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Galax City Council has voted unanimously to hold over the request for a decision on the school board’s conditional use permit for a new school until September.
In the meantime, council plans to meet with the school board and and continue discussions.
The motion at council’s May 27 meeting also included an agreement consider other sites for a new elementary and middle school building.
A related issue addressed at the council meeting was the alleged conflict of interest regarding members of the Galax Planning Commission.
Planning commission members who are employed by the school system or married to school employees are not legally deemed to have a conflict of interest in the matter of voting for or against a conditional use permit for construction of a new school, said Galax City Attorney Jim Cornwell.
At last week’s fifth public hearing for a conditional use permit that would allow the school board to go forward with building a new school in the Fries Road residential area, Independence lawyer Ashley Rudolph of the Kendall Clay firm raised doubts about who on the planning commission could vote.
Rudolph, who represented several citizens in the proposed school area, said that since two members of the commission – Jeff Sharpe and Cathy Parks – worked for the schools and one – Brandon Boyles – was married to a school employee, there was a conflict of interest.
Dr. Jim Adams, who is a member of both the planning commission and school board, had decided in advance not to consider the permit.
Cornwell — who had been consulted by text message at the previous public hearing, as he was on his way to another meeting in Floyd — was present Tuesday night and addressed the council.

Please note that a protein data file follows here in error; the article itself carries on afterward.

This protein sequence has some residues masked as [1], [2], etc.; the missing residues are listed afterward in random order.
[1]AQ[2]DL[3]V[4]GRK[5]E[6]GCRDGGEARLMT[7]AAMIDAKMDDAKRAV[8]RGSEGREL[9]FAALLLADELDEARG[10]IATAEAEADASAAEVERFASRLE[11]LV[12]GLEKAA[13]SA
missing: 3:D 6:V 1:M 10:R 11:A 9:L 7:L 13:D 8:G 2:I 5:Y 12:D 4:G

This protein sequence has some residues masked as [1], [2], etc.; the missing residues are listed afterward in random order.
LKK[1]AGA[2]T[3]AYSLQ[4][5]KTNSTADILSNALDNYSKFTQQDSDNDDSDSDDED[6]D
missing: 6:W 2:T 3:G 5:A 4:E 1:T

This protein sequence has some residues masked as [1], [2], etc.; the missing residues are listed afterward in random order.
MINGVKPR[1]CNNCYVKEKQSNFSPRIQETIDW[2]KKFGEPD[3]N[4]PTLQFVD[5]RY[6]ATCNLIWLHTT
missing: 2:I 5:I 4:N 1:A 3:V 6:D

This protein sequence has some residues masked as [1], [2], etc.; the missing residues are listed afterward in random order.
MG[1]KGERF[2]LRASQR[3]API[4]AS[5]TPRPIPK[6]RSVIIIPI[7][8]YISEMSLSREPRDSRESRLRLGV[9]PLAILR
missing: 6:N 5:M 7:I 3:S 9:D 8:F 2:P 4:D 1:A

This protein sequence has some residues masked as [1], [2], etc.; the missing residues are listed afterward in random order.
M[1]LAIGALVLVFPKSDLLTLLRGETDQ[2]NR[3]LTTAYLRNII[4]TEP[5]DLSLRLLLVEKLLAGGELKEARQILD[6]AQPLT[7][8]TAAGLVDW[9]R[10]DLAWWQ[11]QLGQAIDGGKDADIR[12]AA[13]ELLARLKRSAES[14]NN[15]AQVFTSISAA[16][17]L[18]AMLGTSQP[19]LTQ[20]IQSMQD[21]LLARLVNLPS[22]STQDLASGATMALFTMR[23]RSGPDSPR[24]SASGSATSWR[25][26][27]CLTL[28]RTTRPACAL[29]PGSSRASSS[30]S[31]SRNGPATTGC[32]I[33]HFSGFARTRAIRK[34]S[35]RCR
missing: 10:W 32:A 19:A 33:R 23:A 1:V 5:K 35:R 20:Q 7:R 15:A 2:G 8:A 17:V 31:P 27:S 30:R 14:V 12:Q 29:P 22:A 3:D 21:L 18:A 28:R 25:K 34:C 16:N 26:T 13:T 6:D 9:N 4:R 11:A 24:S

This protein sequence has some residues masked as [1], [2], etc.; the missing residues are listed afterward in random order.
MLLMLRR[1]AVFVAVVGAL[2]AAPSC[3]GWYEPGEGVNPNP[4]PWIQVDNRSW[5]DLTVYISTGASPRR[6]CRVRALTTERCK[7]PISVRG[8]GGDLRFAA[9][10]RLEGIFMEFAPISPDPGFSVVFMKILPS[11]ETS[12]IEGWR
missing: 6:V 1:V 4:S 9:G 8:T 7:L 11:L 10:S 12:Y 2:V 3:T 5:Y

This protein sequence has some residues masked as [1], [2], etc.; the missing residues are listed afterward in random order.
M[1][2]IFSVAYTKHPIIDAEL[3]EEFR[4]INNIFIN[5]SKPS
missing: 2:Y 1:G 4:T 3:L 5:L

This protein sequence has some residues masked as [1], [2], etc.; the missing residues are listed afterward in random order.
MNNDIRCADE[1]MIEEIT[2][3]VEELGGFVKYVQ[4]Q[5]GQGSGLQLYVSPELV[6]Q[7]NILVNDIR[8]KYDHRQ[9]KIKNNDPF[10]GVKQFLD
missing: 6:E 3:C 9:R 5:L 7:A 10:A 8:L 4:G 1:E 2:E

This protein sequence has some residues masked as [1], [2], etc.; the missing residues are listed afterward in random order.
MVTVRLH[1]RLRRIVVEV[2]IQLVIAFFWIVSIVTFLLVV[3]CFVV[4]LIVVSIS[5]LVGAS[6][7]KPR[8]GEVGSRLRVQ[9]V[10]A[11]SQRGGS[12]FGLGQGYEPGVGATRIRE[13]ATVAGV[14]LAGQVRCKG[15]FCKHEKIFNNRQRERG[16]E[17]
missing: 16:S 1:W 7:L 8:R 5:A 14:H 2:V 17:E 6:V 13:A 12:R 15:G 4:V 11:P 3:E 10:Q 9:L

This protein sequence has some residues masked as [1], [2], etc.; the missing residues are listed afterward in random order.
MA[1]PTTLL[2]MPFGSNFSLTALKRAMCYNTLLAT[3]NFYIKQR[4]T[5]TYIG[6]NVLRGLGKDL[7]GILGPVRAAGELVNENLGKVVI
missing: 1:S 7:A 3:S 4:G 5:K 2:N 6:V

He said he had looked into the relevant Virginia legal code, and he reported that it “is not applicable to the city of Galax. It is only applicable to the counties who have adopted the executive form of government, and there’s only one of those and that’s Fairfax County. There is a sister statute in [another part of the code] which is only applicable to Bland County.”
Cornwell said the Virginia Conflict of Interest Act would define planning commission members who are employed by or whose spouse is employed by the school board as having a personal interest in the transaction.
“However, there is a provision in the [act] that requires them to announce their employment... That allows them to, should they deem it appropriate, to participate in the transaction, if they are a member of a group of three or more and the action will not affect them any more than anyone else in that group.”
Cornwell said he hoped that resolved the issue, but some citizens speaking at Tuesday’s meeting were not satisified.
In the brief public hearing that followed, five speakers — some of whom had spoken at previous public hearings — made their displeasure at the project known.
The planning commission left the room while the hearing took place.
“Our firm represents a number of citizens who are affected by the close location of the school in the community where they live,” said attorney Kendall Clay. “It’s not uncommon for lawyers to disagree, and to have different interpretations of what law applies, and how.”
He said that Cornwell was likely right about the first portion of Virginia’s legal code, but said that the question was what was “appropriate action” for these members with ties to the school system to take.